Banxico has been a chief anchor of market stability
Mexico’s central bank (Banxico) has played a critical and ultimately successful role in the stabilization of Mexico’s local markets in recent years, when policymakers have faced several major shocks that resulted in sharp depreciation and heightened volatility in local assets.
These included the collapse in oil prices at the end of 2014, the election of Donald Trump in 2016, the NAFTA treaty renegotiation and, finally, the election of Lopez Obrador.
Banxico’s success, evident in the superior central bank credibility achieved through pro-active monetary policy decisions, is a critical legacy inherited by the Lopez Obrador administration. It is also, perhaps, the last remaining critical element of the policymaking apparatus that investors should monitor, to try to understand the extent to which policy preferences of the new administration will shape overall policy directives.
The first meeting of the new regime
Mexico’s monetary policy committee meets again this Thursday and there’s a broad consensus that bank officials will keep the policy rate stable, at 8.25%.
We also expect policy guidance to remain relatively hawkish, even if the board should display a much-reduced appetite for further rate hikes, effectively moving the policy guidance closer to a “neutral” bias.
Several considerations could justify a less hawkish bias to the bank’s policy guidance. Chief among them is the recent dovish surprise by the US FOMC, which, in practice, should be seen as a near-term improvement in the risk profile for the Mexican peso.
The second important dovish development seen in recent weeks is the growing evidence that economic activity is moderating. This is evident in several indicators including the weaker-than-expected GDP print for 4Q, declining industrial and investment activities, the surprising uptick in unemployment, and the loss in momentum in bank lending, notably business loans (see chart below).
Recent activity data added a downward bias to 2019’s GDP result
The yearly inflation rate continues to fall, thanks to favourable base-effects and decelerating energy prices, and we expect it to continue falling throughout 2020 (see chart below).
However, at 4.8% YoY (a new print will be published on Thursday, before the policy meeting), inflation remains high, and the pace of convergence towards the 3% target has been slower than expected, which has also contributed to keep inflation expectations meaningfully higher than the target (see chart).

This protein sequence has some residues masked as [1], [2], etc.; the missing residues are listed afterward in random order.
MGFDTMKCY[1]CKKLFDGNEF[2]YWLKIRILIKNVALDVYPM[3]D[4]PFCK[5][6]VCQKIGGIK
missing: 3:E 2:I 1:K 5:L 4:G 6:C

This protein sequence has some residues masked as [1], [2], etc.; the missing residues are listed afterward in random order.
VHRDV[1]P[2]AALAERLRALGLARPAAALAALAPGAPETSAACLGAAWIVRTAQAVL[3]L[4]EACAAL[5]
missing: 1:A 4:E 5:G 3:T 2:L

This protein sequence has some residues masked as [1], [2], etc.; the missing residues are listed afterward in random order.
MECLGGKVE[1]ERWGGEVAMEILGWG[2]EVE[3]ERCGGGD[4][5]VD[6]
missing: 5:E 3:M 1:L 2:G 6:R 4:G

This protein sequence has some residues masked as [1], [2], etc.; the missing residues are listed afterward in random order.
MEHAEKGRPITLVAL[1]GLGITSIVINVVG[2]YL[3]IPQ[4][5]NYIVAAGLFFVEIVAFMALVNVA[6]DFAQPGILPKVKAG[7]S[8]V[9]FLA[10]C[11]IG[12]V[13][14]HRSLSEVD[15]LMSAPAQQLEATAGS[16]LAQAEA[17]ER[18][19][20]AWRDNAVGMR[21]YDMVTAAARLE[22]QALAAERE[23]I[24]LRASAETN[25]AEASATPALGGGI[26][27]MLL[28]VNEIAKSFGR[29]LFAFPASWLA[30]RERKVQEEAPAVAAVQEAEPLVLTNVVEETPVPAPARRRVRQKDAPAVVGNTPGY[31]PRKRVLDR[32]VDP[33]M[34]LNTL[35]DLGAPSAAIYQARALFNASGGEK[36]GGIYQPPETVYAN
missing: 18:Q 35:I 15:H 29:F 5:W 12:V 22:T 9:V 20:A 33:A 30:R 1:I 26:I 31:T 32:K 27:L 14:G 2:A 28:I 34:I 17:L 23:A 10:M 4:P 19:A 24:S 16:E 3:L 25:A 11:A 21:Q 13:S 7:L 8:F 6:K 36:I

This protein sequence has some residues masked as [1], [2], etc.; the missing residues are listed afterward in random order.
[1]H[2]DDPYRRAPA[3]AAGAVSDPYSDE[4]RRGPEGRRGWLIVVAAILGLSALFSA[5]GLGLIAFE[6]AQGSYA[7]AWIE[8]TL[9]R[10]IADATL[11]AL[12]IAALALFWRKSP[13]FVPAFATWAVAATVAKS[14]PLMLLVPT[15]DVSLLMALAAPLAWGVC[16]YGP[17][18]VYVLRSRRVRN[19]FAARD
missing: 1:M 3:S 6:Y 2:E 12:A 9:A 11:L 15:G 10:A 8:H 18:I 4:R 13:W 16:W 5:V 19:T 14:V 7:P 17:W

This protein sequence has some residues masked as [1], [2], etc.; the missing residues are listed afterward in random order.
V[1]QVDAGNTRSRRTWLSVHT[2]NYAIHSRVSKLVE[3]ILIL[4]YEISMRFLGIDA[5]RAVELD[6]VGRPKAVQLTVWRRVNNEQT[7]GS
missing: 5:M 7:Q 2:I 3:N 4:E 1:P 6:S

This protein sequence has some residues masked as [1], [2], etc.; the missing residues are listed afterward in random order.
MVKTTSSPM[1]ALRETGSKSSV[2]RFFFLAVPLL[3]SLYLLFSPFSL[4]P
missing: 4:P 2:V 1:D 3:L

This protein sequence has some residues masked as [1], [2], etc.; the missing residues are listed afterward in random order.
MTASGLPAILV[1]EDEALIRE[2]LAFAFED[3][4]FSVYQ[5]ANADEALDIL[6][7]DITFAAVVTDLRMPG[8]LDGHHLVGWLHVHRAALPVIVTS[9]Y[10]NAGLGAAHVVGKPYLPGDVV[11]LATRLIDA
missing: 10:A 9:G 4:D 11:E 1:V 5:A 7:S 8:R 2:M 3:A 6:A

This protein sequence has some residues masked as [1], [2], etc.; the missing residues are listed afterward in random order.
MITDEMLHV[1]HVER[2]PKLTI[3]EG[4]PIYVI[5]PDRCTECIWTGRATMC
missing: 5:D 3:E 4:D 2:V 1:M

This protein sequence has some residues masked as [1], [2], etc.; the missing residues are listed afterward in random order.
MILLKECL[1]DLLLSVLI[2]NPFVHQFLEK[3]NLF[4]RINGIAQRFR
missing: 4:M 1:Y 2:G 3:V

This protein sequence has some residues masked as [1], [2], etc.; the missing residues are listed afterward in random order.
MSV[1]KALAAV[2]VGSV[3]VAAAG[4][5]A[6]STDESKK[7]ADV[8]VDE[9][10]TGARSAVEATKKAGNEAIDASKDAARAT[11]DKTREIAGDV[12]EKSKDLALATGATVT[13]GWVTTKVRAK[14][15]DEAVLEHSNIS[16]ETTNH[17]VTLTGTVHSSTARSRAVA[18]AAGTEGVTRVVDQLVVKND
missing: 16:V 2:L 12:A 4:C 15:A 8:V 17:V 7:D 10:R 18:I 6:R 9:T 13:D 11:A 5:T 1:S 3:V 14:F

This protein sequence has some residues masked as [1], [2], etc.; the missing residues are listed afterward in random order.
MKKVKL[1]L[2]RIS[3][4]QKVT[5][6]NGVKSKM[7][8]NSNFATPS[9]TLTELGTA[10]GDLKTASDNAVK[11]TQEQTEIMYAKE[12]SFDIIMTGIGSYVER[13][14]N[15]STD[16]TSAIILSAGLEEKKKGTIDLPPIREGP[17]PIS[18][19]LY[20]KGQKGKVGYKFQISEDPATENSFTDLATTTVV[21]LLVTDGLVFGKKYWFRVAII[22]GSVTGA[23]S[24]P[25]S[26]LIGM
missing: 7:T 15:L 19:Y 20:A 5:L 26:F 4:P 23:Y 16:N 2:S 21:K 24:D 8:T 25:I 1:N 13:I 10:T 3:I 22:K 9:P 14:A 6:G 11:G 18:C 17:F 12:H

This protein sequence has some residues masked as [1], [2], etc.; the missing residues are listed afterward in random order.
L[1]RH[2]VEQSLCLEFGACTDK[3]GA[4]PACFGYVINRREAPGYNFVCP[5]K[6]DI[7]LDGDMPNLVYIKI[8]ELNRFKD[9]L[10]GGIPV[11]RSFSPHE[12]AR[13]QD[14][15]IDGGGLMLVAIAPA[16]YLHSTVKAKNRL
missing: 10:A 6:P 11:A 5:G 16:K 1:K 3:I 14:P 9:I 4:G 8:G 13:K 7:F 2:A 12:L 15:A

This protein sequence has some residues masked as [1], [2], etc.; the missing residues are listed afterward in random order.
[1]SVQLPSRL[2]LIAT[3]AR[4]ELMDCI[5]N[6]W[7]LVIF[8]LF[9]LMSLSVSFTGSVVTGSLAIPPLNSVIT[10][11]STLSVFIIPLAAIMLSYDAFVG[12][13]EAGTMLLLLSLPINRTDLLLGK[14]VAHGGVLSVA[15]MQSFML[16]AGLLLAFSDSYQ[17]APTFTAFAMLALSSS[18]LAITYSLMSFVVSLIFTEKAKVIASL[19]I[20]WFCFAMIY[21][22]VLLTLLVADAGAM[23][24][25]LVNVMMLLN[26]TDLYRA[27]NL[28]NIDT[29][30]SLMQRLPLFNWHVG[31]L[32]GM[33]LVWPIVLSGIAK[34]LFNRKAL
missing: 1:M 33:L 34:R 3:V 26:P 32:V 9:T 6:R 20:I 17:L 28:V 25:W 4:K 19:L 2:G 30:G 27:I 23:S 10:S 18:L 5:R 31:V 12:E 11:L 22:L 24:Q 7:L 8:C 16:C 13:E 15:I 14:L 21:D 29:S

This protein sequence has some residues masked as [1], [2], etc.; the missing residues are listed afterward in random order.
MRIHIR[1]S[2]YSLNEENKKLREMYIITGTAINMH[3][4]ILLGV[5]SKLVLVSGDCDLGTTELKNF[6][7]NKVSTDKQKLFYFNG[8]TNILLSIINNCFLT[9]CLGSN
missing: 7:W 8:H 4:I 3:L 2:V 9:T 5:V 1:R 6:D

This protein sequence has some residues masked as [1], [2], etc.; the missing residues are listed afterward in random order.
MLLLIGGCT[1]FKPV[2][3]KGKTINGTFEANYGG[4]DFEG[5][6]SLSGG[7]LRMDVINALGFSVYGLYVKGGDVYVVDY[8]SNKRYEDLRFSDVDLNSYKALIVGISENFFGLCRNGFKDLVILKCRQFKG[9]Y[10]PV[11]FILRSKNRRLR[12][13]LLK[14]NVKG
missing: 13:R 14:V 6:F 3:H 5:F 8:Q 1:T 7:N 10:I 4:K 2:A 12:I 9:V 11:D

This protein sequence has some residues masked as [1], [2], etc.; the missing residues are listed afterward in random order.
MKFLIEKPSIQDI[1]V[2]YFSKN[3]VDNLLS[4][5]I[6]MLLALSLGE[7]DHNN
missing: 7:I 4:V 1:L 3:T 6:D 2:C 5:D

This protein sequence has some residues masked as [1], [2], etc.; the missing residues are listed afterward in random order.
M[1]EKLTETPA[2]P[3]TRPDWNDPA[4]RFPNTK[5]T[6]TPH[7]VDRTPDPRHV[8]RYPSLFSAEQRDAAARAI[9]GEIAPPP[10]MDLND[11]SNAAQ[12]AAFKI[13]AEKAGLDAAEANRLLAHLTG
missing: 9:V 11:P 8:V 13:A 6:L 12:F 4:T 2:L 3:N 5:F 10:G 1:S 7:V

Inflation dynamics remain too high for comfort
Lastly, Banxico’s five-member board makeup has changed with the addition of two Lopez Obrador appointees, Jonathan Heath and Gerardo Esquivel. Both will have their inaugural meeting this week.
In our view, given that monetary policy remains the most important anchor of stability for local financial markets, it would be important for Banxico to signal continuity, rather than a break from past policy preferences. In particular, we suspect that, at this stage, signs of dovish dissent could be damaging.
Rate cuts should be considered later in the year
Inflation will likely re-enter the targeted range at the end of the year, allowing Banxico to start considering rate cuts. It is too soon for Banxico to signal a material dovish shift, however. Given the large presence of non-resident portfolio holdings in the local market, Banxico should proceed with caution, in light of still-unsettled external and domestic uncertainties, and conduct policy with an eye on preventing sustained FX outflows.
Lopez Obrador has repeatedly stated his commitment to respect and uphold Banxico’s independence. However, the recent leftist experience in Brazil is illustrative, and we suspect investors will be closely monitoring the evolution of Banxico’s policymaking in the coming months, looking for signs of political interference.
Another crucial local development that investors will monitor is PEMEX. The large two-notch credit rating downgrade announced by Fitch last week, if followed through by other agencies, adds important downside risk for both financial markets and the economy at large and bears close monitoring.
Despite risks associated with central bank independence and lingering fiscal/PEMEX concerns, we believe that the Lopez Obrador administration is now settling into a more conservative policymaking stage, after having solidified some key controversial “political victories” in recent months.
In particular, the risk of rupture in market credibility in issues like fiscal prudence and central bank independence should take a bit longer to emerge. If Brazil’s recent experience is any indication, that risk would rise specially if economic activity disappoints, as pressure on the administration to find alternative means to boost economic growth would rise, increasing the risk of policy mistakes.
For now, however, the mix of attractive rates, solid macro fundamentals and the relatively benign external environment suggests that a “glass half-full” perspective is likely to prevail, adding a benign near-term bias for local assets.